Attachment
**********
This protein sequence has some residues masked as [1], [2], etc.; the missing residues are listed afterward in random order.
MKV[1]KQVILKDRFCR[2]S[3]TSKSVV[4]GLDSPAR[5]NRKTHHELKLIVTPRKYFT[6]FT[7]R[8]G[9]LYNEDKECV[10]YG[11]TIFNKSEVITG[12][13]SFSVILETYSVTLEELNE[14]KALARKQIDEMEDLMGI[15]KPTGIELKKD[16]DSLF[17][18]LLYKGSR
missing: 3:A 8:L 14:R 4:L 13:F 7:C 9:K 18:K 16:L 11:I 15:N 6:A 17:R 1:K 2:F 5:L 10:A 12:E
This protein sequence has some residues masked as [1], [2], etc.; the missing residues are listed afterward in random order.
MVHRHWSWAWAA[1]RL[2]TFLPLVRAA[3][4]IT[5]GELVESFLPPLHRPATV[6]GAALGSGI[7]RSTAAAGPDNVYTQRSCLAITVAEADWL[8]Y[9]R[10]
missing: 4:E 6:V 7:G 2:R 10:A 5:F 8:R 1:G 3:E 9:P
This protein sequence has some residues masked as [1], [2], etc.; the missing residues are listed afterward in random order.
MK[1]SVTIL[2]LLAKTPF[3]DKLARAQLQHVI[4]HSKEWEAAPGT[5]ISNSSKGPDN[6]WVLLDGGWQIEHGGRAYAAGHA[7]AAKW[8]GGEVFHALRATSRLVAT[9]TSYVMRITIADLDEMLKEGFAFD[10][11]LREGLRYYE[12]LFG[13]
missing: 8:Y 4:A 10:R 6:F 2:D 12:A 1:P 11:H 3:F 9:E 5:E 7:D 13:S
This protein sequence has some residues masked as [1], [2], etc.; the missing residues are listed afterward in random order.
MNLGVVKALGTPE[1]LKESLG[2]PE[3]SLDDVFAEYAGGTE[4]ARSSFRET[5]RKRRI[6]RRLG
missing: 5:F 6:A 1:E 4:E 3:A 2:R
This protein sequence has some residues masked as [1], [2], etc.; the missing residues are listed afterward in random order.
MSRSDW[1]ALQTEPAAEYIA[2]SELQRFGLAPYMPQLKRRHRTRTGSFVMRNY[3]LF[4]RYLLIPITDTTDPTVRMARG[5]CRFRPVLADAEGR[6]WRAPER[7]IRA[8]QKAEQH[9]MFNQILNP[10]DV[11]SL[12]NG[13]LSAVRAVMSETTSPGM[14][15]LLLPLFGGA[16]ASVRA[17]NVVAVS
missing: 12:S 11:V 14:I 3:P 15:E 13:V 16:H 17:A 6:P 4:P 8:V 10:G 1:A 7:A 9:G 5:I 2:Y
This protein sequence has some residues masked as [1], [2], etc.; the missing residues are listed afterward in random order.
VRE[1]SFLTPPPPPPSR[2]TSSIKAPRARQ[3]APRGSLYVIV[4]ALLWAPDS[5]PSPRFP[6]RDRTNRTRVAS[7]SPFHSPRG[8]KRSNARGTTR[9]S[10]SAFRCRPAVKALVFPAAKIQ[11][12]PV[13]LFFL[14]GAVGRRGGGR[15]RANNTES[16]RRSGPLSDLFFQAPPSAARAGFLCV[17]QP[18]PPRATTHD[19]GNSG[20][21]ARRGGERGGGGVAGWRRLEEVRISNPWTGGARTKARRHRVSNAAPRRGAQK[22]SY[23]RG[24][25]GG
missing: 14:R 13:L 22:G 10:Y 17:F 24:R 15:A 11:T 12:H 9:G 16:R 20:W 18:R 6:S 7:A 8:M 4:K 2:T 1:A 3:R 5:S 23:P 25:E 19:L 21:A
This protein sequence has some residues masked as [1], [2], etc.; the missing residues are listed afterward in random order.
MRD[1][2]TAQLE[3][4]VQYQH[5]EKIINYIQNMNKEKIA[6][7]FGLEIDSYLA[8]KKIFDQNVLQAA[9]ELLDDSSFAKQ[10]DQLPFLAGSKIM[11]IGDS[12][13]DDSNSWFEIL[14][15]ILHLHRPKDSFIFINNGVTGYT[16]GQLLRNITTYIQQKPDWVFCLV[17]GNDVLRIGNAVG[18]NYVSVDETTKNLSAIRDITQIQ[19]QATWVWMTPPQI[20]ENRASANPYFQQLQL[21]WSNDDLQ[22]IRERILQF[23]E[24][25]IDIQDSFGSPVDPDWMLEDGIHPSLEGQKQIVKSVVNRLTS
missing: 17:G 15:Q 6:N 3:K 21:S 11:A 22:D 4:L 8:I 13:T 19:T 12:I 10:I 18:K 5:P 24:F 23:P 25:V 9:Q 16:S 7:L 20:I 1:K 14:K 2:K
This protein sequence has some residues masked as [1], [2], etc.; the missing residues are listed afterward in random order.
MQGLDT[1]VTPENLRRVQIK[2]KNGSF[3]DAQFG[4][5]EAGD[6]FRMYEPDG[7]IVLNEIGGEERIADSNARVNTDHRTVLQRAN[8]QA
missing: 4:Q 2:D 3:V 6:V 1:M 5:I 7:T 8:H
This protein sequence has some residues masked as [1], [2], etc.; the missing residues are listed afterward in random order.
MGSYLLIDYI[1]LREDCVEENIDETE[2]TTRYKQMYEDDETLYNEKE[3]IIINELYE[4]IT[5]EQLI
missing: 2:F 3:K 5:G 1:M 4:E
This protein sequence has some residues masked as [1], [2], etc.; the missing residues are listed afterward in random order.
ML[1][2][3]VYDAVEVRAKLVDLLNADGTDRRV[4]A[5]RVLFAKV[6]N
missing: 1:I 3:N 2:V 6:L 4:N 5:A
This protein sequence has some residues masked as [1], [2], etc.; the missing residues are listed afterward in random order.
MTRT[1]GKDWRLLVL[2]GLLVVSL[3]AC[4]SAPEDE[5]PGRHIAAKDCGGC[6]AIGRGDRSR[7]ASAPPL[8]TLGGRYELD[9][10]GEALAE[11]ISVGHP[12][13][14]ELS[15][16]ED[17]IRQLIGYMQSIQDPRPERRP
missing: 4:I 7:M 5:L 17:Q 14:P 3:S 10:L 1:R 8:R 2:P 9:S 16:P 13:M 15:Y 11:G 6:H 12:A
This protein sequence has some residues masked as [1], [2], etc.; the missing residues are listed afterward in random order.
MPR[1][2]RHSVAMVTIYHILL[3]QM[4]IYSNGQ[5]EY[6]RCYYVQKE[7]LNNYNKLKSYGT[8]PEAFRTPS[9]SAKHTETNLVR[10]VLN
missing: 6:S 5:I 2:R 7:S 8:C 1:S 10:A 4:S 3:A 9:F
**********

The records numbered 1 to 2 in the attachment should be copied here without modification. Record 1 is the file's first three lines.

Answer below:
This protein sequence has some residues masked as [1], [2], etc.; the missing residues are listed afterward in random order.
MKV[1]KQVILKDRFCR[2]S[3]TSKSVV[4]GLDSPAR[5]NRKTHHELKLIVTPRKYFT[6]FT[7]R[8]G[9]LYNEDKECV[10]YG[11]TIFNKSEVITG[12][13]SFSVILETYSVTLEELNE[14]KALARKQIDEMEDLMGI[15]KPTGIELKKD[16]DSLF[17][18]LLYKGSR
missing: 3:A 8:L 14:R 4:L 13:F 7:C 9:K 18:K 16:L 11:I 15:N 6:A 17:R 1:K 2:F 5:L 10:A 12:E
This protein sequence has some residues masked as [1], [2], etc.; the missing residues are listed afterward in random order.
MVHRHWSWAWAA[1]RL[2]TFLPLVRAA[3][4]IT[5]GELVESFLPPLHRPATV[6]GAALGSGI[7]RSTAAAGPDNVYTQRSCLAITVAEADWL[8]Y[9]R[10]
missing: 4:E 6:V 7:G 2:R 10:A 5:F 8:R 1:G 3:E 9:P